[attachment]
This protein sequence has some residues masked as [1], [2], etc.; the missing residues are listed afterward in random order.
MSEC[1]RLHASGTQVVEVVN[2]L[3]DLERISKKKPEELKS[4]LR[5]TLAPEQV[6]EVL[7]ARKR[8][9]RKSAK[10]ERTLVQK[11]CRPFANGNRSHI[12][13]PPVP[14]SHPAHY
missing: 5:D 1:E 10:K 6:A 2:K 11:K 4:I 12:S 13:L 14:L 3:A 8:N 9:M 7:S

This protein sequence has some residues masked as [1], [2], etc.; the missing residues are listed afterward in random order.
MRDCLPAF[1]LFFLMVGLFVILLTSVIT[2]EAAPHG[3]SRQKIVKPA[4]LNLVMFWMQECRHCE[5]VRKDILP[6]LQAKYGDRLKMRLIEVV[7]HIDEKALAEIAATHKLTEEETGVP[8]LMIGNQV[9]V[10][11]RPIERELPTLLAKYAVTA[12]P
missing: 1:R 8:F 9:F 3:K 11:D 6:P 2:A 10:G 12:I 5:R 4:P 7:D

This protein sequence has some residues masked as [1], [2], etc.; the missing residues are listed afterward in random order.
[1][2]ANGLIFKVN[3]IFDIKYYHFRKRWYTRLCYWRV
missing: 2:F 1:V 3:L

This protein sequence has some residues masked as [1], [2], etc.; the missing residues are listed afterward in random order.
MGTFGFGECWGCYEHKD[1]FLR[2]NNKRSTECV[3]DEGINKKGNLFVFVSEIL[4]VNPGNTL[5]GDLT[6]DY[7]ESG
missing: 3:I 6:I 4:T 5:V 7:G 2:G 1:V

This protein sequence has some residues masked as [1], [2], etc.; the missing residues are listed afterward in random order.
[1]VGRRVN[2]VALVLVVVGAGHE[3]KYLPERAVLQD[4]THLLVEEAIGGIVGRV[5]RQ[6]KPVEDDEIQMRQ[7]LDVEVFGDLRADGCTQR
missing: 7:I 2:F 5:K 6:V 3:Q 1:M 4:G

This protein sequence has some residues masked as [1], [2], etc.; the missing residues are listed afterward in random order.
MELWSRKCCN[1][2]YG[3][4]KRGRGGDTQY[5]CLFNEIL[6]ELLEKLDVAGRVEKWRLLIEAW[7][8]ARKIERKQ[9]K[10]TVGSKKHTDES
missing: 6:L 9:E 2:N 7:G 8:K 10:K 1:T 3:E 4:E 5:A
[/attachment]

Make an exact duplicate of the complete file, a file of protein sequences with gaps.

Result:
This protein sequence has some residues masked as [1], [2], etc.; the missing residues are listed afterward in random order.
MSEC[1]RLHASGTQVVEVVN[2]L[3]DLERISKKKPEELKS[4]LR[5]TLAPEQV[6]EVL[7]ARKR[8][9]RKSAK[10]ERTLVQK[11]CRPFANGNRSHI[12][13]PPVP[14]SHPAHY
missing: 5:D 1:E 10:K 6:A 2:K 11:K 4:I 12:S 13:L 14:L 3:A 8:N 9:M 7:S

This protein sequence has some residues masked as [1], [2], etc.; the missing residues are listed afterward in random order.
MRDCLPAF[1]LFFLMVGLFVILLTSVIT[2]EAAPHG[3]SRQKIVKPA[4]LNLVMFWMQECRHCE[5]VRKDILP[6]LQAKYGDRLKMRLIEVV[7]HIDEKALAEIAATHKLTEEETGVP[8]LMIGNQV[9]V[10][11]RPIERELPTLLAKYAVTA[12]P
missing: 1:R 8:F 9:F 3:K 11:D 6:P 2:A 10:G 12:I 5:R 4:P 7:D

This protein sequence has some residues masked as [1], [2], etc.; the missing residues are listed afterward in random order.
[1][2]ANGLIFKVN[3]IFDIKYYHFRKRWYTRLCYWRV
missing: 2:F 1:V 3:L

This protein sequence has some residues masked as [1], [2], etc.; the missing residues are listed afterward in random order.
MGTFGFGECWGCYEHKD[1]FLR[2]NNKRSTECV[3]DEGINKKGNLFVFVSEIL[4]VNPGNTL[5]GDLT[6]DY[7]ESG
missing: 3:I 6:I 4:T 5:V 7:G 2:G 1:V

This protein sequence has some residues masked as [1], [2], etc.; the missing residues are listed afterward in random order.
[1]VGRRVN[2]VALVLVVVGAGHE[3]KYLPERAVLQD[4]THLLVEEAIGGIVGRV[5]RQ[6]KPVEDDEIQMRQ[7]LDVEVFGDLRADGCTQR
missing: 7:I 2:F 5:K 6:V 3:Q 1:M 4:G

This protein sequence has some residues masked as [1], [2], etc.; the missing residues are listed afterward in random order.
MELWSRKCCN[1][2]YG[3][4]KRGRGGDTQY[5]CLFNEIL[6]ELLEKLDVAGRVEKWRLLIEAW[7][8]ARKIERKQ[9]K[10]TVGSKKHTDES
missing: 6:L 9:E 2:N 7:G 8:K 10:K 1:T 3:E 4:E 5:A